The American Journal of Human Genetics 08/2011; 89(2):334-43. · 11.20 Impact Factor
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    ABSTRACT: Current models of schizophrenia and bipolar disorder implicate multiple genes, however their biological relationships remain elusive. To test the genetic role of glutamate receptors and their interacting scaffold proteins, the exons of ten glutamatergic 'hub' genes in 1304 individuals were re-sequenced in case and control samples. No significant difference in the overall number of non-synonymous single nucleotide polymorphisms (nsSNPs) was observed between cases and controls. However, cluster analysis of nsSNPs identified two exons encoding the cysteine-rich domain and first transmembrane helix of GRM1 as a risk locus with five mutations highly enriched within these domains. A new splice variant lacking the transmembrane GPCR domain of GRM1 was discovered in the human brain and the GRM1 mutation cluster could perturb the regulation of this variant. The predicted effect on individuals harbouring multiple mutations distributed in their ten hub genes was also examined. Diseased individuals possessed an increased load of deleteriousness from multiple concurrent rare and common coding variants. Together, these data suggest a disease model in which the interplay of compound genetic coding variants, distributed among glutamate receptors and their interacting proteins, contribute to the pathogenesis of schizophrenia and bipolar disorders.
    PLoS ONE 01/2011; 6(4):e19011. · 3.53 Impact Factor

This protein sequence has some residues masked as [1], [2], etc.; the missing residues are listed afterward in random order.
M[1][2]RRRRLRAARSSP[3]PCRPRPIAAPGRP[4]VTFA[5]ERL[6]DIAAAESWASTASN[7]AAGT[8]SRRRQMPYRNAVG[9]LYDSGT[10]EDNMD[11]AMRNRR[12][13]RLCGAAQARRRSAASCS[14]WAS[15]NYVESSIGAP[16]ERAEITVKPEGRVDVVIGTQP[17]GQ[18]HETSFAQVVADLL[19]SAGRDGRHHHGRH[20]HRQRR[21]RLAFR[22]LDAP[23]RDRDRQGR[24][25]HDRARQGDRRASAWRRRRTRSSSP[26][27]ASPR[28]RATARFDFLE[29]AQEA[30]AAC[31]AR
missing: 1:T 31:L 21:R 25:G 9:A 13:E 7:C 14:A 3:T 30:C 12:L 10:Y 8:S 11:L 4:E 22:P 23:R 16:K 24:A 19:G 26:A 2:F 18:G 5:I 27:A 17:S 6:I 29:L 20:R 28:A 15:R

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    ABSTRACT: Genome-wide association studies followed by replication provide a powerful approach to map genetic risk factors for asthma. We sought to search for new variants associated with asthma and attempt to replicate the association with four loci reported previously (ORMDL3, PDE4D, DENND1B and IL1RL1). Genome-wide association analyses of individual single nucleotide polymorphisms (SNPs), rare copy number variants (CNVs) and overall CNV burden were carried out in 986 asthma cases and 1846 asthma-free controls from Australia. The most-associated locus in the SNP analysis was ORMDL3 (rs6503525, P = 4.8 × 10⁻⁷). Five other loci were associated with P < 10⁻⁵, most notably the chemokine CXC motif ligand 14 (CXCL14) gene (rs31263, P = 7.8 × 10⁻⁶). We found no evidence for association with the specific risk variants reported recently for PDE4D, DENND1B and ILR1L1. However, a variant in IL1RL1 that is in low linkage disequilibrium with that reported previously was associated with asthma risk after accounting for all variants tested (rs10197862, gene wide P = 0.01). This association replicated convincingly in an independent cohort (P = 2.4 × 10⁻⁴). A 300-kb deletion on chromosome 17q21 was associated with asthma risk, but this did not reach experiment-wide significance. Asthma cases and controls had comparable CNV rates, length and number of genes affected by deletions or duplications. In conclusion, we confirm the association between asthma risk and variants in ORMDL3 and identify a novel risk variant in IL1RL1. Follow-up of the 17q21 deletion in larger cohorts is warranted.